Fashion – the smart choice for schools

April 2, 2012 by
Education   2 Comments

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You may have spent the past 10 years wrangling them into a uniform or wading through bedroom floors full of discarded clothes in despair, but by the time most modern teenagers reach senior school, they are surprisingly fashion conscious. For some this will mean a diet of Jack Wills and Abercrombie & Fitch, for others – trips to Camden Market with friends for army coats and Doc Martens; although for many boys, chic is a T-shirt that still smells clean-ish.

Top work: Creativity at Leweston

But a growing cohort of students – of both sexes – is taking fashion more seriously, with a long-term view towards working (either as a designer, writer, stylist, buyer or retailer) in one of the UK’s most booming industries, worth more than £21bn a year. In response, a number of schools are offering sophisticated A-level courses in textile art and design which see students developing their own sense of style while gaining skills in fashion, sewing, and pattern-cutting to a level often equal to that offered at Foundation Level or beyond. Students who choose this subject typical achieve strong marks with motivation high and work correspondingly diligent. And while such an option still gets stigmatised as ‘soft’ by some parents and pupils, teachers confirm that it is highly vocational, translating into courses and jobs well. Nor is it the easy option of school myth. Louise Fellingham, who joined the Design department at Bedales school, Hampshire, three years ago and teaches specific fashion-oriented skills to students from age 13 to A level, explains: ‘We run an ambitious course which links fashion design and dressmaking skills to the real demands of business and industry. Our students must produce a sketchbook diary (for inspiration), a presentation board for a client and a manufacturing pack which mirrors the documents they would be expected to turn out in the real world. They also learn pattern-cutting, work on professional standard equipment whether mannequins or machines, and produce garments to the highest standards.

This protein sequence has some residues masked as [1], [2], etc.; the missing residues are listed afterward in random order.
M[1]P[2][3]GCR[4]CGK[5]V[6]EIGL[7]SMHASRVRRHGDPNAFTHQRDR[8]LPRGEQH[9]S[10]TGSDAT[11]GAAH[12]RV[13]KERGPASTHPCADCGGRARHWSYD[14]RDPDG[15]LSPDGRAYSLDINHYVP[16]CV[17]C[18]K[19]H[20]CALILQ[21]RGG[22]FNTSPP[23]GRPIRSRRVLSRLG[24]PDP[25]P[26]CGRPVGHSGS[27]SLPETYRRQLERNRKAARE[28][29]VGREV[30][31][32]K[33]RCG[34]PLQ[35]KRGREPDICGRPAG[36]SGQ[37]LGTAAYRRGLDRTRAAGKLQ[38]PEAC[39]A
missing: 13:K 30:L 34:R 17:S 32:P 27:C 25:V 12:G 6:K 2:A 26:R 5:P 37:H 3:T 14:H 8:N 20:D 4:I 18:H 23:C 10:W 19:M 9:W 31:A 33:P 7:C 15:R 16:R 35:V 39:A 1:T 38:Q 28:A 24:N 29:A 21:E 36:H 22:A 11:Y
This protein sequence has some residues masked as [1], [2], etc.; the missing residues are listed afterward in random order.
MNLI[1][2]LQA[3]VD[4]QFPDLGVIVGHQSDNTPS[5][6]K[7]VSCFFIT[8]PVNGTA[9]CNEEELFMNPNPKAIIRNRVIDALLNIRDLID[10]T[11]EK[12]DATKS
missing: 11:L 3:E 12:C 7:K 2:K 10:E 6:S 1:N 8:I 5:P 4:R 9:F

Fashion at Bedales

‘Not surprisingly, our A Level course is over subscribed (with an average of 15 places in yr 6.1 and 6.2 combined), and results are mostly As and Bs, with many students being offered a place on a BA course (without the need for a foundation course) and seven girls getting into the London College of Fashion (LCF) last year alone. One of our leavers has won a place on the prestigious Contour course at the LCF, where 700 applicants (mostly from Foundation courses, not school) compete for 20 places. I’m not sure the specialised level at which we teach is offered anywhere else. And the interest filters down the school, with pupils performing strongly at BAC (Bedales Assessed Courses – recognised equivalent to GCSE). ’ The A level is currently called Product Design but the main focus is fashion.

At Leweston School, Dorset, textiles and dressmaking was previously taught as part of a mixed areas A Level course including Fine Art and Graphic Design. Five years ago, the school brought in a specific A-Level in Textile Design (in 2011, students achieved 4 A* for UV1 and 2 A’s AS).  Amanda Wedge, a current Governor of the Catholic independent day and boarding school, whose two ‘very arty’ daughters were pupils, explains how modern ‘sewing lessons’ work throughout the school:

‘The textiles and fashion courses taught at Leweston offers different techniques from fabric manipulation to screen printing. The basics of sewing are still taught as a necessity to build on garment construction skills, but this generation’s classes revolve around creativity and experimentation unique to the pupil. We offer the girls an opportunity to explore a range of creative areas. For example, pupils have learnt to machine sew metal dresses and screen printing on to leather.’  She recalls: ‘I did an ‘O’ level in Sewing and made a smocked dress for a baby, which typically at the Convent I attended we were all encouraged to do, and yet today the girls at Leweston can produce anything from a semi-precious crown, to a pair of shoes and everything and anything else  in-between… My meagre sewing skills have not come in handy at all although I can sew on a button. But both my girls are taking their skills on into careers in fashion design and photography.’

Textiles has been offered as a specific A Level course since 1998 at Caterham School in Surrey, which offers co-educational day and boarding from 3-18, says Marilyn Kyle, Director of the school’s Art and Design Faculty . Numbers on the course have been as high as 14 but they probably get an average of 6 at AS level and 4 at A2.  Grades are high:  100 per cent A & B grades since 2002, mostly As.

Marilyn says: ‘The subject has evolved hugely from the old needlework and sewing classes of a previous generation which focussed on using pre-packaged patterns and learning how to make a garment or object: a skills-based approach which served the needs of the era and gave a feel-good factor to girls (boys then did wood/metalwork).